Why cant you seeWhat youre doing to meWhen you dont believe a word I say?We cant go on togetherWith suspicious mindsAnd we cant build our dreamsWith suspicious minds.“Suspicious Minds”Lyrics by Mark James
“Be careful. She trusts you.” U.S. consul to Lieutenant Pinkerton Madame Butterfly Giacomo Puccini
Whither Trust?Humpty Dumpty sat on a wall,Humpty Dumpty had a great fall.All the kings horses and all the kings menCouldnt put Humpty together again. Iona and Peter Opie The Oxford Dictionary of Nursery Rhymes (Oxford University Press, 1951)
Among employees with Among employees withstrong trust in management weak trust in management 58 % 4% . . . say they are completely happy with their job Maritz Research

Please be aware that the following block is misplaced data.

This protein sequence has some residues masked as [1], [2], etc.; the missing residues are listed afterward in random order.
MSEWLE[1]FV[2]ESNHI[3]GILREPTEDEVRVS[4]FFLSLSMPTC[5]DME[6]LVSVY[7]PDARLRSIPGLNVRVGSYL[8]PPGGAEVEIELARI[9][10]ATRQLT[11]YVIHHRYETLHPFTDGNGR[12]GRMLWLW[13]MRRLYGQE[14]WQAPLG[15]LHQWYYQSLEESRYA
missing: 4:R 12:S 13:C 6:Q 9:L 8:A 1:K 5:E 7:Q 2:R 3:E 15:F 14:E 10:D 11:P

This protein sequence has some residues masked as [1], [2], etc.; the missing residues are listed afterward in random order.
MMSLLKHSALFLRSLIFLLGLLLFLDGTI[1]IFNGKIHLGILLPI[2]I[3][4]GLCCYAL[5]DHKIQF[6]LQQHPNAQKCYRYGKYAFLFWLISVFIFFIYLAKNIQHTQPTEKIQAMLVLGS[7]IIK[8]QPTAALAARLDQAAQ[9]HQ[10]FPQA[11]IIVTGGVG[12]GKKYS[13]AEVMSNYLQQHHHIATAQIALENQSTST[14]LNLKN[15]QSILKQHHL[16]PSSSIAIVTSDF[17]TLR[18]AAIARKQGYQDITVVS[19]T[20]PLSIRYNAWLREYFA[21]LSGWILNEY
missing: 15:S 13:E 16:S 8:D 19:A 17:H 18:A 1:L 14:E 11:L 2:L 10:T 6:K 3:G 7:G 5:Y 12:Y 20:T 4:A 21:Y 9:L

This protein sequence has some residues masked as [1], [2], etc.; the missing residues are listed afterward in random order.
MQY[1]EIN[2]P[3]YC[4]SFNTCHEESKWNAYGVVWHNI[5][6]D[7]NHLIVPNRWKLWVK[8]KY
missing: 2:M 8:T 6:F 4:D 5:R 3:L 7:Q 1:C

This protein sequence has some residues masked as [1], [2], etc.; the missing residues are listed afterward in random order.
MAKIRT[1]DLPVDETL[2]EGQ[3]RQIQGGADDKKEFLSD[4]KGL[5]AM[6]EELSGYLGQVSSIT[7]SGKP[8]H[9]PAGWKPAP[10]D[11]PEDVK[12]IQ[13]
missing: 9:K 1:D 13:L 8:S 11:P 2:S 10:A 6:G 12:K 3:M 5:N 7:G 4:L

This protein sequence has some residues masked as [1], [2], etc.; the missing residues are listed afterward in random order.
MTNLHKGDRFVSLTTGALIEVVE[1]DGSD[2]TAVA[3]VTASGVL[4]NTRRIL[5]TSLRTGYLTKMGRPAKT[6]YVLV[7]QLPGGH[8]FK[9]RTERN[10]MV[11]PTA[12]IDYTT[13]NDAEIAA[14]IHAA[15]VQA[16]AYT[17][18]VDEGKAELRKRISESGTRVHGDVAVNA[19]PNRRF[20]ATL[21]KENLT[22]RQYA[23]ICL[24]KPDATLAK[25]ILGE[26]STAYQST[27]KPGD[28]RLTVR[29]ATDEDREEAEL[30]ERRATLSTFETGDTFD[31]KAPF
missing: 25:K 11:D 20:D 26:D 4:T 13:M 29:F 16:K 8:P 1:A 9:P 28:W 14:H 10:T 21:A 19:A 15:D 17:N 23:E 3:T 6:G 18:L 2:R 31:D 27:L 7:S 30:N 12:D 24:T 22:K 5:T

Among employees with Among employees withstrong trust in management weak trust in management 63 % 7% . . . would be happy to spend the remainder of their career with their present company Maritz Research
Among employees with Among employees withstrong trust in management weak trust in management 51 % 6% . . . would invest their own money in their present company if they could Maritz Research
Among employees with Among employees withstrong trust in management weak trust in management 50 % 3% . . . look forward to coming to work each day Maritz Research
Only 11%of employees say they ‘strongly agree’that their managers show consistency between their words and actions. Maritz Research
Only 38%of corporate employees worldwidesay their managers communicate openly and honestly. Towers Perrin
Eroding Sense of Trust 80% 70% 60% 50% 50% 44% 39% 37% 40% 36% 32% 30% 20% 1984 1987 1991 1998 2006 2010Percentage of Americans saying that most people can be trusted most of the time Source: National Opinion Research Center, University of Chicago
Walter Cronkite“The Most Trusted Man in America”
If I have lost Cronkite,I have lost Middle America. President Lyndon B. Johnson